Mendes thinks his style of wrestling is superior to Aldo’s past opponents
When word around the campfire was that Jose Aldo was working on his wrestling with Gray Maynard, the MMA world perhaps gave a collective raised eyebrow. After all, if one of the world’s best pound-for-pound fighters, a man with few deficiencies, was upping the ante on the one part of his game that could be a weakness for his next opponent to exploit, and was doing it by bringing in one of the best wrestlers in the UFC … well, folks figured, Chad Mendes might be in trouble.
The thing of it is, though – Chad Mendes could not care less.
“I don’t care who he trains with,” Mendes said. “I train with some of the best guys in the world. I’ve been wrestling since I was 5 years old – it’s what I’ve done my entire life. I haven’t taken a year off, ever, so I don’t care who he’s worked with. He can work with the best wrestler in the entire world for a camp, and it doesn’t mean he’s going to be anywhere near as good as mine.”
Mendes (11-0, 2-0 UFC) will try to use his wrestling – though he contends he’s worked tirelessly on his standup game, as well – to take Aldo’s featherweight title at UFC 142 on Saturday night. And he has to do it in hostile territory in front of Aldo’s home crowd in Rio de Janeiro, Brazil.
If Mendes can pull the upset – Aldo is a more than 3-to-1 favorite in the main-event fight – it would be a remarkable story to tell.
“(Brazil is) the birthplace of MMA,” Mendes said. “Beating a champion in his own backyard, to me, there’s no better way to prove that I’m in the best company at 145 pounds. So overall, I’m feeling great. The camp has gone very, very smooth – the best. This is the best shape that I’ve ever been in, and I’m excited to get in there and showcase it.”
Aldo (20-1, 2-0 UFC), who defends the belt for the fifth time overall and third time in the UFC after two successful defenses in the WEC, brought in Maynard, a two-time UFC lightweight title challenger, to get a new look for his wrestling game and may wind up being quite glad he did.
“I’ve been training wrestling for some time, but I needed a well-versed guy who’s been a trained wrestler his whole life to kind of clear up things,” Aldo said through his translator. “Gray coming down in these last few weeks really gave me a lot of pointers and helped me out a lot for this fight. Gray’s a great guy – he talks and gives pointers before and after training and has really helped everyone in the gym.”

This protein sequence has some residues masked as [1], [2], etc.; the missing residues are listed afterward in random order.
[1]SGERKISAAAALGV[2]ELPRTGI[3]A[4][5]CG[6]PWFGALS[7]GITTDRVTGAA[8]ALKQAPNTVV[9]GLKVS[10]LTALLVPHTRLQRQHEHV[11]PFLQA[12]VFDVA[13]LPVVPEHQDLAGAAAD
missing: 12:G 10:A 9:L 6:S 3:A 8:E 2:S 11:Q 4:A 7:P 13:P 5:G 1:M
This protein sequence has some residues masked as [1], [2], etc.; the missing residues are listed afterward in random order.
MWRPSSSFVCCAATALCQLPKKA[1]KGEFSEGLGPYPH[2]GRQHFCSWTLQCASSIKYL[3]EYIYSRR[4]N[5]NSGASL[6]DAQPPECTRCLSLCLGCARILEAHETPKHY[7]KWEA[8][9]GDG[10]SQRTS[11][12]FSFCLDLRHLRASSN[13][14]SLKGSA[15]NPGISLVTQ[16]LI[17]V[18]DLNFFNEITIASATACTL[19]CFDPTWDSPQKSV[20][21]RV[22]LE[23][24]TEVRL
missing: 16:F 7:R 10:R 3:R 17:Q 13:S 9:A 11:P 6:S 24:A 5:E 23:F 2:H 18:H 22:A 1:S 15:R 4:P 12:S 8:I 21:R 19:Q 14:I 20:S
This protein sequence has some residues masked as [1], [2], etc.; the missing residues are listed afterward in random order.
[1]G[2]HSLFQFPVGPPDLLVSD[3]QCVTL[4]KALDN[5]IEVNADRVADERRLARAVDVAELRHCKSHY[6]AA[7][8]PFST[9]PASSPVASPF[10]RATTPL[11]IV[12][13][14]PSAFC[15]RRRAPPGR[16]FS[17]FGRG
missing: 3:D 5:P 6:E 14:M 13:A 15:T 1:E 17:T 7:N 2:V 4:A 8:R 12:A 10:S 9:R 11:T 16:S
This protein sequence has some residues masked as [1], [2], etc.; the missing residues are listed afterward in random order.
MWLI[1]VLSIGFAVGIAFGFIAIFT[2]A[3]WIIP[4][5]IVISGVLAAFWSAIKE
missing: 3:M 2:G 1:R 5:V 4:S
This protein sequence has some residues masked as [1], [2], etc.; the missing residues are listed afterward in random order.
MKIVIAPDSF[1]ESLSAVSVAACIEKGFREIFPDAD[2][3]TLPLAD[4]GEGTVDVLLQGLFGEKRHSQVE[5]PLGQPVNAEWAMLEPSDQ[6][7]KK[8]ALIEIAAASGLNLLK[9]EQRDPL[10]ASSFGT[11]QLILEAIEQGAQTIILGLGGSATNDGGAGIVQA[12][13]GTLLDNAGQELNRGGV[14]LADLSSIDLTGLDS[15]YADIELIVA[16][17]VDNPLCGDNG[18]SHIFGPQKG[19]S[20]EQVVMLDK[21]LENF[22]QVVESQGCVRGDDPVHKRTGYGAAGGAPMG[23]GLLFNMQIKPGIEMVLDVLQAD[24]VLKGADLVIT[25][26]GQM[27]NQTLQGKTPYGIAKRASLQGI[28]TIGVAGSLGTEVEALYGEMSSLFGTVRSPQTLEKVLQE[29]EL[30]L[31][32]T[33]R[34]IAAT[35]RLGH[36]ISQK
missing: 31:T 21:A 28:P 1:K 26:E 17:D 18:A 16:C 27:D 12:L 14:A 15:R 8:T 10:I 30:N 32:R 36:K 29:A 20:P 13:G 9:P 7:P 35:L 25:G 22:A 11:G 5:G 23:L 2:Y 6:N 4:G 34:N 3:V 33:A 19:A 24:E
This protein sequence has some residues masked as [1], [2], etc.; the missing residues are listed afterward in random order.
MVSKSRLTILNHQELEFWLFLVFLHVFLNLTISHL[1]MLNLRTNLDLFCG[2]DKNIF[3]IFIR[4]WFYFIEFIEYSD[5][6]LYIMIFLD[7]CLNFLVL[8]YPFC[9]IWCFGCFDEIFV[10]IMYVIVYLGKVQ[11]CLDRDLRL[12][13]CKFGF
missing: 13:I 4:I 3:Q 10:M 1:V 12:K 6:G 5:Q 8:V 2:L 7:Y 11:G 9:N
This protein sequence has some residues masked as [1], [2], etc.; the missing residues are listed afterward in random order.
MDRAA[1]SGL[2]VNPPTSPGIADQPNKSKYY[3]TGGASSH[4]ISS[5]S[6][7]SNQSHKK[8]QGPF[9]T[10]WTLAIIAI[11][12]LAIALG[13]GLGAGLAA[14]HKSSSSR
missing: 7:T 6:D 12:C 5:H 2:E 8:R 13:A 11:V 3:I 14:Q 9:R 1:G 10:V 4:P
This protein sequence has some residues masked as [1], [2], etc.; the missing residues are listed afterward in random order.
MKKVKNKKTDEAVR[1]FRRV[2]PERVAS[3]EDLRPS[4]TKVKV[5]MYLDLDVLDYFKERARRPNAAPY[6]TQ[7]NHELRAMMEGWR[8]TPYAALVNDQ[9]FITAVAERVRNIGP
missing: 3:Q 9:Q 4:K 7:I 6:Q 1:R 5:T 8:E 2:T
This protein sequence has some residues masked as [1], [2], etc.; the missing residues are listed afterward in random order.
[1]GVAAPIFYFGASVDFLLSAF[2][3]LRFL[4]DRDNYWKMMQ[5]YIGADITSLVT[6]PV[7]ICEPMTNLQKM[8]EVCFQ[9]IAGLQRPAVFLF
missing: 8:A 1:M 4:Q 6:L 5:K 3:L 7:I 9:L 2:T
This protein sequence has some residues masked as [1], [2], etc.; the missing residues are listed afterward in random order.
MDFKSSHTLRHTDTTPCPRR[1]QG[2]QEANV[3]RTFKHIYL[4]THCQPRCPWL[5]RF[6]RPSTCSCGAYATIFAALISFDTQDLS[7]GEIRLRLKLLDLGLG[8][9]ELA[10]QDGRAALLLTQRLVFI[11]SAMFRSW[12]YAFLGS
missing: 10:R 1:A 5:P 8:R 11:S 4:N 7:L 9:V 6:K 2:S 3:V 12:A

After finishing his first six opponents since signing with Zuffa and seven of his first eight, Aldo has been taken the distance in his last two title defenses against Mark Hominick and Kenny Florian. But the closest thing to calling his dominance over the featherweight division into question is to say that against Hominick and Florian, he didn’t sweep the judges’ scorecards. He lost a round against each of them – including a pretty rough showing in the fifth round against Hominick last April in Toronto, which Hominick took 10-8 on two of the judges’ cards.
And that round may be what Mendes looked at the most. And training with Urijah Faber at Team Alpha Male doesn’t hurt – Faber went five rounds with Aldo at WEC 48, but was devastated by the Brazilian in the standup game to the tune of a whopping 84 percent striking accuracy for Aldo in the fight, including 83 of 86 strikes in Round 4. Aldo also stuffed all nine of Faber’s takedown attempts according to FightMetric’s stats. With the knowledge of that fight and a little measure of revenge for Faber in his pocket, Mendes believes he may have the formula to finally solve the Aldo riddle.
“I think a lot of fighters get in there and try to stand in front of him too much,” Mendes said. “You’ve got to keep the pressure on Jose. He’s the type of fighter who will pick you apart. He’s very explosive with his standup and he has pin-point accuracy. I think guys just need to get in there and get their hands on him more, and honestly, I don’t think any of the guys that have fought him have had the wrestling credentials or the wrestling abilities to be able to get a hold of Jose and get him down and hold him down. So I think my skills, the things that I’m good at, are going to be the key to beating a guy like Jose.”
But what about Faber’s wrestling pedigree? He was a no slouch at the UC-Davis. This, Mendes knows. And Mendes knows Aldo had the answers for Faber’s style of takedowns – and he believes his style is different, perhaps to the detriment of his opponent.
“I think Jose’s takedown defense is great especially up against a cage,” Mendes said. “But my style is more of an explosive kind of blast-you-off-of-your-feet takedown – and a lot of the times those are harder to defend. We won’t know until we get in there, but I believe that what I have and what I can do is going to work.”
Mendes and Aldo meet in the main event of UFC 142, which airs Saturday at 10 p.m. Eastern on pay-per-view.